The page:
In response to requests for comment from openDemocracy, the Crossroads centre in South Africa acknowledged that it was part of the ACFL network. But it said it would only answer questions related to its counselling methods at a face-to-face meeting in Pretoria. The Seasons centre did not respond to requests for comment, and neither did the Alma Centre in Uganda.
‘A centre in every town’
Africa Cares for Life executive director Daniele Gradwell confirmed that Heartbeat is one of its donors, but didn’t give details about how it has spent its money. She calls this network “life-affirming” rather than anti-abortion, and says that its centres give “non-biased, non-manipulative advice”.
Claiming that it reached 31,000 women between January and October 2019, Gradwell adds: “All our counsellors are trained not to coerce a client but get them to reach a decision that they can live with”. Looking forward, she says the network intends to establish a “pregnancy help centre” in every town in the country, ideally all equipped with ultrasound machines.
Responding to further questions from openDemocracy, she says “pregnancy centre volunteers are trained to perform ultrasounds on pregnant women” but these “are not used to diagnose but rather to offer a window to the womb”.
At the health department, deputy director general Pillay expressed deep concern about the possibility that untrained "lay people" could be conducting ultrasounds on pregnant women. “This is not acceptable. Even nurses cannot do ultrasounds unless they have been specifically trained,” he says.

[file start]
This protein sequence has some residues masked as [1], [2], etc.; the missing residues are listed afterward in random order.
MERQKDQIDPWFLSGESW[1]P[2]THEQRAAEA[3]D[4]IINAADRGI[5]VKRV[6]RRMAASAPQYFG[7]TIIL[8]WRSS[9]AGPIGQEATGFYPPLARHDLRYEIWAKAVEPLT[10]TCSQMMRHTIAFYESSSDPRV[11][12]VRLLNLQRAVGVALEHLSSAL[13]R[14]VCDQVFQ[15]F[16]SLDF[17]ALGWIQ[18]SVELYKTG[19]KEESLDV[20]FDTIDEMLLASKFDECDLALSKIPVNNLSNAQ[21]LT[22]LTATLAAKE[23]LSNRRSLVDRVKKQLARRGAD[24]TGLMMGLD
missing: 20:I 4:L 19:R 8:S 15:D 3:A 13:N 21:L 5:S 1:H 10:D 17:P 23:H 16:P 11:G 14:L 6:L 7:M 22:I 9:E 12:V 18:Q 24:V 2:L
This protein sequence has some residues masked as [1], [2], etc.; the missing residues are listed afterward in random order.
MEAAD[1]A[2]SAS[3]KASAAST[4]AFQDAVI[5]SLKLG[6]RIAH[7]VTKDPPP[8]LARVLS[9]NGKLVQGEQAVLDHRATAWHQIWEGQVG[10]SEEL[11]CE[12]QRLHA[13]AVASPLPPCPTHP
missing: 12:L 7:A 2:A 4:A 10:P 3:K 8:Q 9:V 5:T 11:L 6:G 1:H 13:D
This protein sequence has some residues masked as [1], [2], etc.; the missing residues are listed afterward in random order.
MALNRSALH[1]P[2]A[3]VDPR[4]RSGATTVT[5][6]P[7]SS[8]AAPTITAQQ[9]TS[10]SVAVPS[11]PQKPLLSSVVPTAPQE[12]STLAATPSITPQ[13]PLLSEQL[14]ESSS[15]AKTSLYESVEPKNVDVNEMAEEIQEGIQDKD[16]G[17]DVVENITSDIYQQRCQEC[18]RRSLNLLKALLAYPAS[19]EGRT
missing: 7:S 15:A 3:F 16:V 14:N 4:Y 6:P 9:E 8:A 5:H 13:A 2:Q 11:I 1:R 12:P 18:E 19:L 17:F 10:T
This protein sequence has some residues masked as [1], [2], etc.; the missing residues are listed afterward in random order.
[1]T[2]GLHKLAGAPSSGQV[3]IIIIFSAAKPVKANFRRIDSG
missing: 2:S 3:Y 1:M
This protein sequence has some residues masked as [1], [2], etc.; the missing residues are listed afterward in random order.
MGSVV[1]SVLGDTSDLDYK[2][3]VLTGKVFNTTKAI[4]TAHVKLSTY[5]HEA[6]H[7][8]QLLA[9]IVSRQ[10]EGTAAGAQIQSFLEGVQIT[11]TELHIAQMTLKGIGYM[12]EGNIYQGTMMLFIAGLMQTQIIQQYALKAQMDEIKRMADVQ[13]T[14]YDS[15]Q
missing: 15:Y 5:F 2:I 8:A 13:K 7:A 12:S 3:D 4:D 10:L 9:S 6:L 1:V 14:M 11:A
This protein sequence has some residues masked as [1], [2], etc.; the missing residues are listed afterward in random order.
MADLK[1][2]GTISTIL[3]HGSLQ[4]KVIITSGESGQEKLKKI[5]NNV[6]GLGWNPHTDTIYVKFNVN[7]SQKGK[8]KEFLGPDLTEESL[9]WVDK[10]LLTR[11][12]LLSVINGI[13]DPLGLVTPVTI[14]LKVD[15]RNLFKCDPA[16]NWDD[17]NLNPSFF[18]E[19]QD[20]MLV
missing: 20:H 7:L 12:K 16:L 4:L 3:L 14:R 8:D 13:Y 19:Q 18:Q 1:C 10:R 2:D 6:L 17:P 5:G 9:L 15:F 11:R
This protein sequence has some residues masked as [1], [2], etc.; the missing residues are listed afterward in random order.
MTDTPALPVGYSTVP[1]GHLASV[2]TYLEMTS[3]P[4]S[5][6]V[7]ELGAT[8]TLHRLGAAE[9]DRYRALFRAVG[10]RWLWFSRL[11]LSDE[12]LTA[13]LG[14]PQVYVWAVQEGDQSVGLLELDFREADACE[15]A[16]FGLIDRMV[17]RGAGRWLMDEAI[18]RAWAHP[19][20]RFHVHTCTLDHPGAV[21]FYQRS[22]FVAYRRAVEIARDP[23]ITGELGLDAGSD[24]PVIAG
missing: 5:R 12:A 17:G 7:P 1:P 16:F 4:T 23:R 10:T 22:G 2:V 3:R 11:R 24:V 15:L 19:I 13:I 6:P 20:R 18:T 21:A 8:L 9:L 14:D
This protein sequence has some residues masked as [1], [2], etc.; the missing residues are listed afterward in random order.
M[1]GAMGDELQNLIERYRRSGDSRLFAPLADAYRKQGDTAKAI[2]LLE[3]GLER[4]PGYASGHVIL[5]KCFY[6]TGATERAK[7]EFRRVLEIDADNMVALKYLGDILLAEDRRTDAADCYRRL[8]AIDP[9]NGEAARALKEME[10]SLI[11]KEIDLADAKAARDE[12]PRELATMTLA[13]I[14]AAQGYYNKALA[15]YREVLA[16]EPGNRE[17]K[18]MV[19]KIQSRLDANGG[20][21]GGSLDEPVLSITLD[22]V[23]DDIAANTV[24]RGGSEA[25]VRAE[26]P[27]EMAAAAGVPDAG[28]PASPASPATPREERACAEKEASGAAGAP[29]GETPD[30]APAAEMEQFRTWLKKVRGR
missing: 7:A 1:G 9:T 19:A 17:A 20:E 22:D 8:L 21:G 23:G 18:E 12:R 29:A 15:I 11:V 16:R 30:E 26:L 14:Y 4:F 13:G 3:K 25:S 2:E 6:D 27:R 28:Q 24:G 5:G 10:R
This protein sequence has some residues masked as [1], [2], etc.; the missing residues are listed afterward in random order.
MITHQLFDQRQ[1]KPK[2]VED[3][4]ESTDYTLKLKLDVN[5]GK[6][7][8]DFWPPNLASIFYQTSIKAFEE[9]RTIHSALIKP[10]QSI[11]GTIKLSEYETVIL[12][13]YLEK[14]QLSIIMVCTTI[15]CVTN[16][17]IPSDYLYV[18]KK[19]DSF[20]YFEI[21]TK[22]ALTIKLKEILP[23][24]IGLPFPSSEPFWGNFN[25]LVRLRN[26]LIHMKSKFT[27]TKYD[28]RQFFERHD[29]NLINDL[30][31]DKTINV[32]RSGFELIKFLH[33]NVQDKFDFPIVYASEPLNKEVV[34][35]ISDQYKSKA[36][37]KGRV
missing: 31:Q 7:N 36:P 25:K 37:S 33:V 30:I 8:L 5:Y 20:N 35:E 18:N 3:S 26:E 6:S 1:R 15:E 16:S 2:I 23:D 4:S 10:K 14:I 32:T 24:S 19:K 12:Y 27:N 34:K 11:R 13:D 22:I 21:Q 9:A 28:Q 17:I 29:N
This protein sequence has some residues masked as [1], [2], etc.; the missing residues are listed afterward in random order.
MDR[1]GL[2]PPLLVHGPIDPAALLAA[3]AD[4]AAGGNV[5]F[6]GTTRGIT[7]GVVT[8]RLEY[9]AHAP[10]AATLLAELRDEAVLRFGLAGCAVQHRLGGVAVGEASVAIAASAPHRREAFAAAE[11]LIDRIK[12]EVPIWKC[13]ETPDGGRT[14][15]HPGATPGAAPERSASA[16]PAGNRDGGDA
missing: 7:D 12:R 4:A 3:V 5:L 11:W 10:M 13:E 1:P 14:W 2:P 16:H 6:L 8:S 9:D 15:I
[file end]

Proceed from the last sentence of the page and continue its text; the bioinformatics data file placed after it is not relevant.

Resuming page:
“You find a lot of the same judgemental attitudes in the public sector, and this needs to be addressed”
Although abortion is legal in South Africa, upon request up to the thirteenth week of pregnancy, these procedures are available at fewer than 7% of public health facilities (264 out of 3880), mainly because many health workers refuse to perform abortion, according to a 2017 report from Amnesty International.
Jane Harries from the Women’s Health Research Unit in the School of Public Health at the University of Cape Town explains: “South Africa has the highest rate of second-trimester abortions in the world, with over 20% of abortions taking place in the second trimester. This indicates a problem of access.”
“Women need to be seen as soon as possible. There is a need for early access to abortion but the department of health has struggled to roll it out”, Harries says. “There are a lot of the same judgmental attitudes you will find in a crisis pregnancy centre in the public health sector, and this needs to be addressed.”
By using guilt and shame to coerce young women to continue pregnancies, these centres are “placing undue burden on poor women”, adds Marion Stevens at the Sexual and Reproductive Justice Coalition, “it is no wonder we see so many women arrested for late procurement of illegal abortions”.
Responding to openDemocracy’s findings, Eddie Mhlanga, one of the architects of South Africa’s 1996 abortion law, says: “The tactic of actively persuading a woman not to terminate her pregnancy, irrespective of her personal circumstances, is not acceptable.”
Mhlanga, an obstetrician-gynaecologist in the Mpumalanga health department, who is also co-leader of the NGO Global Doctors for Choice, and trains health workers on how to perform abortions, continues: "In some cases it is simply not possible for a woman to give birth.”
“It is not God's will that a woman gets raped and then has to give birth – not the will of the God that I serve,” he argues. "This kind of counselling is causing guilt that is harming women's mental health. Women should be supported to make this decision, not coerced, intimidated, judged or threatened.”
But he’s also not entirely surprised by our revelations. “South Africa”, Mhlanga says, “is increasingly in the clutches of the US right-wing fundamentalists”.